A couple of months ago i was i discovered 3D-printing and fell in love with it instantly. After looking at _alot_ of youtube videos i finally ordered my (first) 3D-printer. Due to the lack of space in my apartment in Stockholm i needed a smal desktop printer. I found a printer called PrimaCreator P120 which is a re-branded version of the Monoprice select Mini. It’s an smal 200 dollar printer that’s just pure awesomeness.
The printer came asambled, so i pretty much bough some filament (PLA) and started printing the same day. After printing som random stuff from thingiverse i found out the pro’s and con’s of this printer.
Pro: Pre-assambled Ready to print directly BIG community (forums, wikis, facebook groups) for support
Cons: Tiny Manual bed leveling Some mods is necceary (like bed-rewiring)
For 200 dollars it’s totaly worth it. As i’m writing this blasogpost i just read about a v3 where Monoprice has adressed some of this cons. So maybe in a couple of months it’s an v3 out where all of this is fixed.
However, after been printing i started to mess around with the printer and today i’ve made some hefty modifications to the printer:
After all of theese mods this is how my printer now looks:
The mod’s i’ve done are somewhat overkill but it also has helped making this 200 dollar printer to an 500 dollar printer. The fun part is that you can easily download mods from thingiverse and print them yourselfe, like a 3D-printer that’s upgrading itselfe.
If you are looking for a new hobby i can strongly recommend 3D-printing. It’s extremly frustrating and fun. Welcome to the rabbit hole.
It’s been a while since i’ve update this post. I’ve now added some the following upgrades to the printer:
This robotic vacuum cleaner is a cheap vacuum cleaner that’s been getting a lot of attention because of it’s price and accessibility with home automation.
When I ordered the robot i wasn’t really sure what to expect but i haft to say that i’m positively surprised over how great it works. On my order from Aliexpress i choose to get the delivery from Germany which gave me a total shipping time of only three days!
This is the box it came in.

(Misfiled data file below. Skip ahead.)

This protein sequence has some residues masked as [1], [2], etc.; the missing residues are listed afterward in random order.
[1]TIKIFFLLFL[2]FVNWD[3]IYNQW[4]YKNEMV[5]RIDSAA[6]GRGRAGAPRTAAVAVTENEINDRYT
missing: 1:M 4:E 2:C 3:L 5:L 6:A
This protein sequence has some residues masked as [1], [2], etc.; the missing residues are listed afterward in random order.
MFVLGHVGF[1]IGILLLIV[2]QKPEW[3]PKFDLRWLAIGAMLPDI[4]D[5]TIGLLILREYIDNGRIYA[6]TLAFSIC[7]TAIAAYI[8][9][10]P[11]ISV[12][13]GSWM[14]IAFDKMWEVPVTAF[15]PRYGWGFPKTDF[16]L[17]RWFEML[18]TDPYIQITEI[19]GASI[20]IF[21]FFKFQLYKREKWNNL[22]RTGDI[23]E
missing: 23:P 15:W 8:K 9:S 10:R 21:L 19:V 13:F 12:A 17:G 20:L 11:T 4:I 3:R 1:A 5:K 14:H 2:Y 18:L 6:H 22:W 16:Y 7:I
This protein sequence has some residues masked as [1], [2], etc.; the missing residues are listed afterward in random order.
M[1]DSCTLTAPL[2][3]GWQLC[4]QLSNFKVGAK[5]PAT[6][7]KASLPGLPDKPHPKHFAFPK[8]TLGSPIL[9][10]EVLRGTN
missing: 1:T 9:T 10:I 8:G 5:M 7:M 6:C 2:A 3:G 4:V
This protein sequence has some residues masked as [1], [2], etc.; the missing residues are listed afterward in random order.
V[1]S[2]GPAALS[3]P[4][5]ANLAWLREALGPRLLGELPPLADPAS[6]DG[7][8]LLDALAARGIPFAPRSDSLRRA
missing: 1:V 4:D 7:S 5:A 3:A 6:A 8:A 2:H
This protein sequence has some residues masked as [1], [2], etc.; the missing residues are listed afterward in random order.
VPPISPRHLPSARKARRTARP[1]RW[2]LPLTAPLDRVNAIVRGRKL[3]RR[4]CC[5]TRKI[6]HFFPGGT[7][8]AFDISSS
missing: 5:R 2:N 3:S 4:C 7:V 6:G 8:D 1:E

After unboxing and plugging the vacuum cleaner in – this is how it will look.
The setup was pretty painful. Since all of the documentation was in Chinese i’d had to youtube on how to set it up. But once i’ve figured out that all you needed to do was to download an app called ”XIAOMI home” it was pretty straight forward. After syncing the app and creating an account i could start the first clean.
This is the vacuum cleaner cleaning 🙂
This vacuum cleaner really does the job. It vacuums places that you normally won’t vacuum with attention, like under your bed or your sofa. However, it does not fully replace an ordinary vacuum cleaner since it wont be able to take areas where chair and tables are blocking.
After my first run i’ve got an notification saying that it had an firmware update available. And this is where it started to get a bit tricky. I’ve tried numerous times to update the firmware but for some reason it didn’t go thru. So i gave up and decided to try at a later time. The next day i had no problems updating the firmware and with that i also got the option to switch to the english voice pack (yes, the robot has a speaker and speaks to you with the commands that you give it).
After this i added the robot to my home-assistant.io setup and made a simple script making it available to start the clean with Google Home.
To summarize i’ve written some pros and cons.
Available in English (Voice, App etc)
Integrations (Home-assistant.io, Google Home thru IFTT)
Super fast delivery (3 days!)
Can pass thresholds
Requires great patience while updating the firmware and getting english as main language
Overall i can recommend this robot vacuum cleaner! Feel free to comment if you have any questions regarding this product.
1 Plexiglas sheet; 3mm thick, 94mm tall and 128mm long
You will also need to following:
Some double-sided velcro
Access to a computer
Step 1 – Assemble
Once you have gotten ahold of all the stuff you need it’s time to start making the build! I took my LCD-display and made holes in my plexiglas so i could mount the LCD on to the plexiglas. After that it’s pretty self explaining. The gamepad and the battery-pack is attached with double-sided velcro, so i easily can remove the parts, here are some images of the complete build.